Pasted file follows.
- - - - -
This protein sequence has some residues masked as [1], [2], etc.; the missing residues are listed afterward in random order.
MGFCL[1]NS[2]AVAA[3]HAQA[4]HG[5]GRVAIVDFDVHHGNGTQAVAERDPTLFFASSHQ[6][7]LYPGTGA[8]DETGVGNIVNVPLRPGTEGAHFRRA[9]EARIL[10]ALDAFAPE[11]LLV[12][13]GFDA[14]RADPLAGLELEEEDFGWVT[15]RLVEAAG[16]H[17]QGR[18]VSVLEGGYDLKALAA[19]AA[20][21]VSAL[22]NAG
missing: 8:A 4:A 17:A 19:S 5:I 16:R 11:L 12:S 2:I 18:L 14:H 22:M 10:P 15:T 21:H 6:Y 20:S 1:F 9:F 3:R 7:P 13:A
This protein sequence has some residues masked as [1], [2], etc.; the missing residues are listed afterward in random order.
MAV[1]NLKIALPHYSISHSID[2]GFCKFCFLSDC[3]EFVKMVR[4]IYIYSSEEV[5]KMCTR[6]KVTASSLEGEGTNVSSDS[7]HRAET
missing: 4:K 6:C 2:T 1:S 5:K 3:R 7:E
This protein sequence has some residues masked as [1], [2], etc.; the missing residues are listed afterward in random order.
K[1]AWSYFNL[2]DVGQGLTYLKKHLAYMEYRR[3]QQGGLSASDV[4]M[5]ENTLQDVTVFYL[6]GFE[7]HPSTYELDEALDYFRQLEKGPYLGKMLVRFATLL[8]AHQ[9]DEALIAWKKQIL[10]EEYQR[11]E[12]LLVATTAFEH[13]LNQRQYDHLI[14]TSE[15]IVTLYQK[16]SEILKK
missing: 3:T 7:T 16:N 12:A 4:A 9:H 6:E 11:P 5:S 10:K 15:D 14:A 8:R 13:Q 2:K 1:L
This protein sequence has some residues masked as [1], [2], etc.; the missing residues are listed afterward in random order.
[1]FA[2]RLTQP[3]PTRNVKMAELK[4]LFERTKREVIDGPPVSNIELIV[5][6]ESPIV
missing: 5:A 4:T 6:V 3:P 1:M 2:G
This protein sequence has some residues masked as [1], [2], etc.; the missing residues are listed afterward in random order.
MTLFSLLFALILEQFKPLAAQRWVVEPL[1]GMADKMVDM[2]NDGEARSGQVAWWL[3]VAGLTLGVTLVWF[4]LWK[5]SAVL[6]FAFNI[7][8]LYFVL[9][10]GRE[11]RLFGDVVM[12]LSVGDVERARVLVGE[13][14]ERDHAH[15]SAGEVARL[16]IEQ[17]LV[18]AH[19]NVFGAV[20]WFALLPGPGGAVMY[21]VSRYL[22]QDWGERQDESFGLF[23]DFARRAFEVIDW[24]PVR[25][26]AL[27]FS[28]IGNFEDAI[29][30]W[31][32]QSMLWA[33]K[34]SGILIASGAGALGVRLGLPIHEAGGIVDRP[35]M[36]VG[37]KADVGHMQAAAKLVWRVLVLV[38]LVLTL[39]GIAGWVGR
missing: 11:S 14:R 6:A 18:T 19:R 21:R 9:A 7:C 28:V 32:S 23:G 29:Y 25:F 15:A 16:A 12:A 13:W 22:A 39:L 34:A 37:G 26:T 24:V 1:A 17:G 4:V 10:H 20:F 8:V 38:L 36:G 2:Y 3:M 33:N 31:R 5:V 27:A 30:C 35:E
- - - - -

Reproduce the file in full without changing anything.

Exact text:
This protein sequence has some residues masked as [1], [2], etc.; the missing residues are listed afterward in random order.
MGFCL[1]NS[2]AVAA[3]HAQA[4]HG[5]GRVAIVDFDVHHGNGTQAVAERDPTLFFASSHQ[6][7]LYPGTGA[8]DETGVGNIVNVPLRPGTEGAHFRRA[9]EARIL[10]ALDAFAPE[11]LLV[12][13]GFDA[14]RADPLAGLELEEEDFGWVT[15]RLVEAAG[16]H[17]QGR[18]VSVLEGGYDLKALAA[19]AA[20][21]VSAL[22]NAG
missing: 8:A 4:A 17:A 19:S 5:I 16:R 11:L 12:S 2:I 18:L 14:H 22:M 10:P 15:T 21:H 6:Y 20:S 1:F 9:F 3:R 7:P 13:A
This protein sequence has some residues masked as [1], [2], etc.; the missing residues are listed afterward in random order.
MAV[1]NLKIALPHYSISHSID[2]GFCKFCFLSDC[3]EFVKMVR[4]IYIYSSEEV[5]KMCTR[6]KVTASSLEGEGTNVSSDS[7]HRAET
missing: 4:K 6:C 2:T 1:S 5:K 3:R 7:E
This protein sequence has some residues masked as [1], [2], etc.; the missing residues are listed afterward in random order.
K[1]AWSYFNL[2]DVGQGLTYLKKHLAYMEYRR[3]QQGGLSASDV[4]M[5]ENTLQDVTVFYL[6]GFE[7]HPSTYELDEALDYFRQLEKGPYLGKMLVRFATLL[8]AHQ[9]DEALIAWKKQIL[10]EEYQR[11]E[12]LLVATTAFEH[13]LNQRQYDHLI[14]TSE[15]IVTLYQK[16]SEILKK
missing: 3:T 7:T 16:N 12:A 4:A 9:H 6:E 11:P 5:S 10:K 15:D 14:A 8:R 13:Q 2:K 1:L
This protein sequence has some residues masked as [1], [2], etc.; the missing residues are listed afterward in random order.
[1]FA[2]RLTQP[3]PTRNVKMAELK[4]LFERTKREVIDGPPVSNIELIV[5][6]ESPIV
missing: 5:A 4:T 6:V 3:P 1:M 2:G
This protein sequence has some residues masked as [1], [2], etc.; the missing residues are listed afterward in random order.
MTLFSLLFALILEQFKPLAAQRWVVEPL[1]GMADKMVDM[2]NDGEARSGQVAWWL[3]VAGLTLGVTLVWF[4]LWK[5]SAVL[6]FAFNI[7][8]LYFVL[9][10]GRE[11]RLFGDVVM[12]LSVGDVERARVLVGE[13][14]ERDHAH[15]SAGEVARL[16]IEQ[17]LV[18]AH[19]NVFGAV[20]WFALLPGPGGAVMY[21]VSRYL[22]QDWGERQDESFGLF[23]DFARRAFEVIDW[24]PVR[25][26]AL[27]FS[28]IGNFEDAI[29][30]W[31][32]QSMLWA[33]K[34]SGILIASGAGALGVRLGLPIHEAGGIVDRP[35]M[36]VG[37]KADVGHMQAAAKLVWRVLVLV[38]LVLTL[39]GIAGWVGR
missing: 11:S 14:R 6:A 18:T 19:R 21:R 9:A 7:C 28:V 32:S 23:G 29:Y 25:F 15:A 16:A 12:A 13:W 22:A 39:L 34:A 37:G 26:T 24:V 1:A 17:G 4:V 10:H 20:F 8:V 38:L 36:G 2:Y 3:M 33:N 31:R 5:V 27:A 30:C 35:E